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World’s Most Powerful Offshore Wind Turbine Revealed

The Halidade-X turbine not only dwarfs traditional turbines in size, but in how much output they can produce. Take a look at our blog to find out more.

As the renewables sector provides a bigger contribution to the generation of power, wind turbine design and manufacture is having to modify in various ways such as cost and size to meet industry needs.

None are more likely to make a stir than a new wind turbine design unveiled by General Electric (GE), notable for its huge size. The Halidade-X turbine not only dwarfs traditional turbines in size, but in how much output they can produce. It's believed that the design will generate 45 per cent more energy than even the largest turbine design currently available.

It's claimed that each turbine will generate 67GWhr of energy per year – enough to power 16,000 European homes with typical energy usage. The first deployment could be as soon as 2021, with General Electric planning to invest £400 million in deploying and developing the turbine over the next three to five years.

The move towards using large turbines, capable of generating huge amounts of energy, is transforming the wind renewables market, as energy requirements can be met with fewer turbines needed. The cost per unit is lower as there is less capital expenditure required on construction and materials, however it also reduces the risk involved in making and transporting elements of the turbines, as well as consolidating maintenance into fewer turbines, making for a simpler job.

According to The Engineer, Jérôme Pécresse, President and CEO of GE Renewable Energy, believes the future for the sector will see exponential growth: “The renewables industry took more than 20 years to install the first 17GW of offshore wind. Today, the industry forecasts that it will install more than 90GW over the next 12 years. The Haliade-X shows GE’s commitment to the offshore wind segment and will set a new benchmark for cost of electricity, thus driving more offshore growth.”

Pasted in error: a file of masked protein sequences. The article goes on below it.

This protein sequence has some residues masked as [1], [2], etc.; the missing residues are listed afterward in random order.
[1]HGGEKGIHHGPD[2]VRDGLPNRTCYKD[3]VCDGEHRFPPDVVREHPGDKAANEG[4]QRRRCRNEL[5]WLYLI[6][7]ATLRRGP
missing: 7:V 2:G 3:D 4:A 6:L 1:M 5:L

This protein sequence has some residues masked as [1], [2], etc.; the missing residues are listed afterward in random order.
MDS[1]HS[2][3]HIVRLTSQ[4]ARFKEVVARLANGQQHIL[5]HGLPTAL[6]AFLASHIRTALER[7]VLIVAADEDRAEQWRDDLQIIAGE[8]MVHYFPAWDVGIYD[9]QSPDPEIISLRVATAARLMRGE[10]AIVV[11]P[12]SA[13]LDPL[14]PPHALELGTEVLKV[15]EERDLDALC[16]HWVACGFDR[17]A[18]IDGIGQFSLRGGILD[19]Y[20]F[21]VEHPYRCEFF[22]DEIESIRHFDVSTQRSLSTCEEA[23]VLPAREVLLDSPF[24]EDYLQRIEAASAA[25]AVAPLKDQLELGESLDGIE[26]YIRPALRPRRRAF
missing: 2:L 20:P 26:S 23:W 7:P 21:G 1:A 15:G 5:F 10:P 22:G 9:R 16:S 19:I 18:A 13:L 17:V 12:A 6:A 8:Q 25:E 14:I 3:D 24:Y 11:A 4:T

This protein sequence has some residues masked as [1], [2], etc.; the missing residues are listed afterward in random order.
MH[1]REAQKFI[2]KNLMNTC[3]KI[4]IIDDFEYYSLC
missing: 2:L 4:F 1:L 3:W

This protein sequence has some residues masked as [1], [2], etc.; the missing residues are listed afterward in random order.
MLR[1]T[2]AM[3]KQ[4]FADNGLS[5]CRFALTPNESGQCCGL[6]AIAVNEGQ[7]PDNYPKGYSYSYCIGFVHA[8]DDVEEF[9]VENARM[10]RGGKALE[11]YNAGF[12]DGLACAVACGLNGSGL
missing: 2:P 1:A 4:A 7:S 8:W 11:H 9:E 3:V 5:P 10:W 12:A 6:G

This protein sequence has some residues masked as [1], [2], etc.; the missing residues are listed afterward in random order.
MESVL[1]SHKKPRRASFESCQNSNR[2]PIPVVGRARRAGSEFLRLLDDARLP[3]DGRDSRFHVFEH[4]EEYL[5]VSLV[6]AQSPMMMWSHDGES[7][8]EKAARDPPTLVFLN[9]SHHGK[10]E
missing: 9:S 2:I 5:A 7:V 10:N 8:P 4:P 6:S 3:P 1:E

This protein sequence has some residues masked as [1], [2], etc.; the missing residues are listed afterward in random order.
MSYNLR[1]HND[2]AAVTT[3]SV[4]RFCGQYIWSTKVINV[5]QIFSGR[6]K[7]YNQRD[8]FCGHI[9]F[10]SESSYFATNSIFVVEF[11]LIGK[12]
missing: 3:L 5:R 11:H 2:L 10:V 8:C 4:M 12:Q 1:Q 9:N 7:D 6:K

To understand the scale of these turbines is quite the undertaking, but if 260m above sea level doesn't mean much to you, compare it to some of the world's most notable landmarks. The Statue of Liberty, Big Ben and the London Eye all pale in comparison, while the Halidade-X is just a whisker short of sizeable structures such as the Chrysler Building and the Eiffel Tower. The diameter of the rotor blades is the same height as the Golden Gate Bridge sits above the water, while the surface of the blade sweep is the same as seven American football fields.

These blades are manufactured by Danish blade specialist LM Wind Power, who were bought by General Electric back in 2016 and are operational in Europe, Asia and North and South America.

However, it's not just in size that this turbine is a development – the capacity of the turbine is also important. Indicating what fraction of the capacity can be expected at average wind speeds, this turbine is five to seven points ahead of the industry standard, meaning that it will produce more energy per megawatt and giving consumers “significant returns”. This value is mirrored across all stages of the production, from manufacturing to installation and then in maintenance.

If you are undertaking work in the offshore wind and renewables sector, contact us today to discuss your GWO Basic safety training requirements.

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